32-year-old dispatch production operator Tom and his wife Emma live with their three children and Misty the dog in a three-bedroom mid-terrace on what would have once been a council estate, before Mrs Thatcher sold off all the council houses. Whenever I’ve seen it, it’s always spotless, despite the fact that Tom and Emma have both generally worked long shifts.
“Tom does most of it”, admits Emma, referring to the chores. “Most of the hoovering, cleaning the oven – the horrible jobs”.
“I don’t feel I do enough”, Tom cuts in. “Emma does more during the week, but at the weekend we share it. And Emma does the important jobs, like checking the settee works.”
He chuckles. He’s often laughing. I remember the time we all accompanied our kids on a school trip. It was lunchtime, my husband was being grumpy because he was on the Lighter Life diet, and a few tables away Tom was making his kids laugh.
“Look at him”, I’d said pointedly. “He looks happy to be with his family.” “Course he’s happy”, Alex had replied darkly. “He’s tucking into a sandwich.”
I wonder what, if anything, makes Tom grumpy.
“Having a lie-in”, is the unexpected answer. “Even pre-kids. If I’m still in bed at 10.30 I feel the day’s wasted. I’m not really an angry person, though: the occasional stress with work; quick telling off for the kids now and again, cos they do fight.”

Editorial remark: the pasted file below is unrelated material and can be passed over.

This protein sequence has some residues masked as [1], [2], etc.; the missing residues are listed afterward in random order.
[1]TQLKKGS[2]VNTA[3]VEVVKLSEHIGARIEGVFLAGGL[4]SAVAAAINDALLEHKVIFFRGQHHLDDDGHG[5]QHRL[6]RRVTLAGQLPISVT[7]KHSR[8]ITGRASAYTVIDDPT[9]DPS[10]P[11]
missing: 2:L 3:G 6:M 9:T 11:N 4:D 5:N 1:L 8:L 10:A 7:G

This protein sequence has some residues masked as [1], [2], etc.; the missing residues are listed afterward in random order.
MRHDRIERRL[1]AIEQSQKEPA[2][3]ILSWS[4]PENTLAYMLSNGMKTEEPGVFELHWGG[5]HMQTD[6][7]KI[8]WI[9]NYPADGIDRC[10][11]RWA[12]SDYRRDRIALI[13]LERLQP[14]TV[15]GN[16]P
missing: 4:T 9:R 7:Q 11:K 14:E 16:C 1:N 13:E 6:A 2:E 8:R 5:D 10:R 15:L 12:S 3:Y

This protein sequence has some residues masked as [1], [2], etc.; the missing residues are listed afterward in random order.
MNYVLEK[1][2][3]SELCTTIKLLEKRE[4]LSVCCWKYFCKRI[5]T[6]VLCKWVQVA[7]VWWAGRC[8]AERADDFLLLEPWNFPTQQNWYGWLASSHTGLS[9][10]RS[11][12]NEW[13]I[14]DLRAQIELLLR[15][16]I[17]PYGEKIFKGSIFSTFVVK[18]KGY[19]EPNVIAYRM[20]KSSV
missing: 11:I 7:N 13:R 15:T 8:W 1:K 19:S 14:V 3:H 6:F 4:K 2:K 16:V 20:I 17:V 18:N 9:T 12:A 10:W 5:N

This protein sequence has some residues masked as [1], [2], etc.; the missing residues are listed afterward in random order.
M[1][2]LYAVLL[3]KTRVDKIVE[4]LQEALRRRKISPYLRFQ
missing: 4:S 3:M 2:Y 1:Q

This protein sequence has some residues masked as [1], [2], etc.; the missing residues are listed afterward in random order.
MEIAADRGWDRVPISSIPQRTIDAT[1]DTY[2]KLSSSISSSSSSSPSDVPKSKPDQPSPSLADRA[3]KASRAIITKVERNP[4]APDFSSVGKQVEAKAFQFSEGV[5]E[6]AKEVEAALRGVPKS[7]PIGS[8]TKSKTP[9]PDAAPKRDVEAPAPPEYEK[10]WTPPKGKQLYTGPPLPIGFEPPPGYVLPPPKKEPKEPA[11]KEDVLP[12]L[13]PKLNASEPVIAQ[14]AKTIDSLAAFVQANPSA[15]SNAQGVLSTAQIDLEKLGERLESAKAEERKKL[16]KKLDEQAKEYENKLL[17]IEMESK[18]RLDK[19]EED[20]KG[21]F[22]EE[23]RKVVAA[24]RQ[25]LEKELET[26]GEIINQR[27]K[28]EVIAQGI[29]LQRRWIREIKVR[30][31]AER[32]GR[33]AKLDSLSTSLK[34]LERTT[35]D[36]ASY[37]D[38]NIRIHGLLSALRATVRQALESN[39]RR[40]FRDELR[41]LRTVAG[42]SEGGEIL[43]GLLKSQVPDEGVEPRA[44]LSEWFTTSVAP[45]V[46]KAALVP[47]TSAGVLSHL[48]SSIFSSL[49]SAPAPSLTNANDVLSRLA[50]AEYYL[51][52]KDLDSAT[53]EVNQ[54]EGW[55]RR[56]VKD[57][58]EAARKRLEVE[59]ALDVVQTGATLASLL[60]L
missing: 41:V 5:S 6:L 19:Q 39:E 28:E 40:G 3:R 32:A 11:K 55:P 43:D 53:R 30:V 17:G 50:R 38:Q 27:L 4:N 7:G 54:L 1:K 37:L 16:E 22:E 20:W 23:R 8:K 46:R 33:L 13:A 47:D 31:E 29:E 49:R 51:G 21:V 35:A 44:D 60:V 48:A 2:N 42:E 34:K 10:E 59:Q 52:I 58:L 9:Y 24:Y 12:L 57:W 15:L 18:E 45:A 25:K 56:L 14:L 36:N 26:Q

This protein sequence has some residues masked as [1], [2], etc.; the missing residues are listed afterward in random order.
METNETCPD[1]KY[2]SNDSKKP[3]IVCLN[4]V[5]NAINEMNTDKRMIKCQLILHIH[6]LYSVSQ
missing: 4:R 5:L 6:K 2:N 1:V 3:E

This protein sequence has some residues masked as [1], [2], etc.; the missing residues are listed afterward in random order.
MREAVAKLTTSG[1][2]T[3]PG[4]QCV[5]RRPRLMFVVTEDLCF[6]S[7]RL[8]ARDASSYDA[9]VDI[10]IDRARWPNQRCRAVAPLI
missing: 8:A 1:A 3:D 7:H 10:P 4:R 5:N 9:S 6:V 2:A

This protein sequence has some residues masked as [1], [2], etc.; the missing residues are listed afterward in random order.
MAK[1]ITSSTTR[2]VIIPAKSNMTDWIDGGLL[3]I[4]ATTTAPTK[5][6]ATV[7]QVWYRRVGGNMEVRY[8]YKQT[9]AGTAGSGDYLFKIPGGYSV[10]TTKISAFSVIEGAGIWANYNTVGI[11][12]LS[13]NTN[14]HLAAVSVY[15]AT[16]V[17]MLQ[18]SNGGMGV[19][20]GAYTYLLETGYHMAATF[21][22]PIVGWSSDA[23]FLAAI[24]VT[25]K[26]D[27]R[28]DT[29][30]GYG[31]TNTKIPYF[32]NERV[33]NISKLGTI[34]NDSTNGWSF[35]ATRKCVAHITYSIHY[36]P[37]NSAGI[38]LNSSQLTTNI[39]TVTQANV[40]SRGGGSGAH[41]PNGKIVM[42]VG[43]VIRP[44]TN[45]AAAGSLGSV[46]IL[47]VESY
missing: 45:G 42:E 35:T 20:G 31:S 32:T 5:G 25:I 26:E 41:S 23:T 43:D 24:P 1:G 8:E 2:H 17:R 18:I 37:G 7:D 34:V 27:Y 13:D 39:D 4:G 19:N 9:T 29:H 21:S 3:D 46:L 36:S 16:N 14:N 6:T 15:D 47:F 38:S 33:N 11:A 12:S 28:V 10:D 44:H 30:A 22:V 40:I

“I’m the grumpy one”, adds Emma, “especially if I don’t get enough sleep. Our body clocks aren’t synched. Tom’s an early bird and gets up at 4.30 for work, so he goes to bed early too, but I don’t sleep till 1 am.”
I ask Tom about his work and any career aspirations. After all, fulfilment in work is usually cited as a major factor when it comes to quality of life and consequent happiness.
“For me it’s about how I go about the job. It’s physical work and I take pride in what I do; I like to see it done properly. I feel frustrated if it’s being rushed and corners cut. I did have a dream job, signing. I bought all the makaton books, but the funding was too expensive.”
“Is that something you still dream of doing?” I ask.
He shrugs, smiles again. “I’m comfortable where I am, so it didn’t happen.”
I briefly reflect on how many things, big or small, irritate or worry me on a daily basis, and ask Tom what, if anything, he considers worth worrying about. Does anything cause him anxiety?
“I do suffer from a bit of anxiety, which running has massively helped”, he says, perhaps surprisingly. “I want to succeed on a day to day basis. I’ve suffered from panic attacks before, but got through with Emma’s help. I’ve stopped being a people pleaser. If someone doesn’t want to talk to me or doesn’t like me, that’s fine. I used to try too hard to get people on side, but Emma’s influence has helped change that.
“I don’t worry about finances: Emma deals with all of that. My priority is providing for my family. I’ve only been out of work for two days since leaving school. I’m happy to do anything; let the kids grow up and have what they need.”
I ask about work-life balance, another long-cited happiness essential, and one that is woefully out of kilter in many households.